My periodically tested hubby who listens to a lot of wailing and concern over plants that are dead or frozen back, joined me to find some new citrus trees.
That means he is driving, carrying, and paying. Which I of course consider is a good deal. We visited several garden centres, some of the trees were very expensive relative to the size, in other garden centres the citrus trees were in medium condition, unattractive (and still expensive).
One of the best peaks to live in a house with a garden here in Houston is the ability to cultivate citrus fruit. Houston is the very edge of where it is possible, we got that bitterly experienced this winter with two days continuous hard frost.
The Lime tree froze completely down, the same with the Key Lime tree. Our Improved Meyer Lemon tree actually produced more than twenty lemons the previous year but got so severe frost damages that I doubt we see flowers on it in 2017. So we decided to supplement with some new trees.
To our delight, we finally found some wonderful trees in the middle of Houston, at Cornelius Nursery. They were not particularly cheap, but still cheaper than other garden centres, compared to the quality, age and size. So now I have to go out and plant my new citrus trees in the garden.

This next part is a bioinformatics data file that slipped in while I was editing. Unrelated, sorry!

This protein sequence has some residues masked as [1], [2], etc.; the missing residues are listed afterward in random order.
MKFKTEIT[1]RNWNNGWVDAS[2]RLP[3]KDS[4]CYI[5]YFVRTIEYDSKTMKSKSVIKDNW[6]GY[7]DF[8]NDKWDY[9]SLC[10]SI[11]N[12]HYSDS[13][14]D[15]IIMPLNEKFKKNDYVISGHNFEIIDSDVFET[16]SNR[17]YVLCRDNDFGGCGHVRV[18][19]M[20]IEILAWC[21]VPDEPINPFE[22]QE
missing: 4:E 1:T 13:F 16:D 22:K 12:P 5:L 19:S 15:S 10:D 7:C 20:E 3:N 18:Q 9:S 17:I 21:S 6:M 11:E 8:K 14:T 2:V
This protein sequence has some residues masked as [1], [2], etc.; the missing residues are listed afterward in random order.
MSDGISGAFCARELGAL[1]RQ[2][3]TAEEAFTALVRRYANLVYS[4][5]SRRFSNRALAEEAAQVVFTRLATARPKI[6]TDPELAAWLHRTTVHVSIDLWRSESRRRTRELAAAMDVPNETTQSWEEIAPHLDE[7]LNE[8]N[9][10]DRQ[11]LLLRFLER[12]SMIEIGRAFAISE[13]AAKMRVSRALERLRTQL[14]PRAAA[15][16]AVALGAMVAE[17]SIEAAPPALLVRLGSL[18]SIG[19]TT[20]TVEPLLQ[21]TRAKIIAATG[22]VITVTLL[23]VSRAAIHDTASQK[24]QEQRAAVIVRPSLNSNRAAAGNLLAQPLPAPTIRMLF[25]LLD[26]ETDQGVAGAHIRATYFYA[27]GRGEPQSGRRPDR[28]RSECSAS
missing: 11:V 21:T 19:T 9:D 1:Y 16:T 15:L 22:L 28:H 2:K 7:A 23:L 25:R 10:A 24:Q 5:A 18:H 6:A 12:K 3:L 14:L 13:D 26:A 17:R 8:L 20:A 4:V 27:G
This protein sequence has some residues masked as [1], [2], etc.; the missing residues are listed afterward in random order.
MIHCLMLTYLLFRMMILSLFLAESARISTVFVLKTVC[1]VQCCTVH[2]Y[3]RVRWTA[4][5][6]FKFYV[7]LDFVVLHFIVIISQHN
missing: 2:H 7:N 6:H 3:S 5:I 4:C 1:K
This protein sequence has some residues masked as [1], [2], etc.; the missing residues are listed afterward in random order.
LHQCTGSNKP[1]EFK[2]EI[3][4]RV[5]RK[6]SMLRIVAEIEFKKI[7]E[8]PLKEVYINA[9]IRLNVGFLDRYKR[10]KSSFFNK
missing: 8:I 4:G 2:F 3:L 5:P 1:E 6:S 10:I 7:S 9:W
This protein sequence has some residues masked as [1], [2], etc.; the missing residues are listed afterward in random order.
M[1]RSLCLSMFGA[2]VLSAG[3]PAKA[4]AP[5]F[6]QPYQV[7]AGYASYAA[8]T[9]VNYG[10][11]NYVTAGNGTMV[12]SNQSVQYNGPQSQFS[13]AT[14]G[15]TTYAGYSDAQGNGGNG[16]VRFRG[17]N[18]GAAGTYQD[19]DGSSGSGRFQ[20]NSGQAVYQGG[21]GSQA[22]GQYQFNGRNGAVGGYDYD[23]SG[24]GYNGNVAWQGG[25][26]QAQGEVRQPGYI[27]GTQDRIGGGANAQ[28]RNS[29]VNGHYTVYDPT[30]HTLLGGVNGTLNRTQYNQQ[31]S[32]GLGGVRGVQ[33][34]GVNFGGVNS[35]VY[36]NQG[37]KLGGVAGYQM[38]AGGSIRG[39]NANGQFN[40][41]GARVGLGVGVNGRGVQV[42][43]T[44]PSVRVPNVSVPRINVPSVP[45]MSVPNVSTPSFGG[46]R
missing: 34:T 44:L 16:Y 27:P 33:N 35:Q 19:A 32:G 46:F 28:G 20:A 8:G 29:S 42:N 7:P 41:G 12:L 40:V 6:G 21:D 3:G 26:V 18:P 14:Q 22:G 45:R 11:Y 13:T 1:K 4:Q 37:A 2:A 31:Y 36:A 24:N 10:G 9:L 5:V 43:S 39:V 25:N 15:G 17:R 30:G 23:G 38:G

What kind of citrus trees can I plant?
- Here on the Gulf Coast the winter almost always includes one or two hard freeze periods, so be prepared to either lose some citrus trees, or plant those in a very warm place, sheltered from the north wind, directly to the south, and possibly wrap them tightly if a frost period is on its way (you can still lose some). Or you can grow them in a container and carry them inside on very cold nights.
Mandarins, satsumas, navel and kumquat are considered the hardiest types, while lime and some lemon are very susceptible to frost and cold weather. It’s a great table with some of the more common citrus varieties in Texas here.
What time of the year is the best to plant citrus trees?
Here in Houston a lot of plants, shrubs and trees will benefit hugely of being planted in the autumn. But early spring is never wrong. Preferably after the last hard frost (March). It is important not to plant too late in spring because like all other plants and trees citrus trees will struggle to establish in the heat and sun later in the late spring and summer.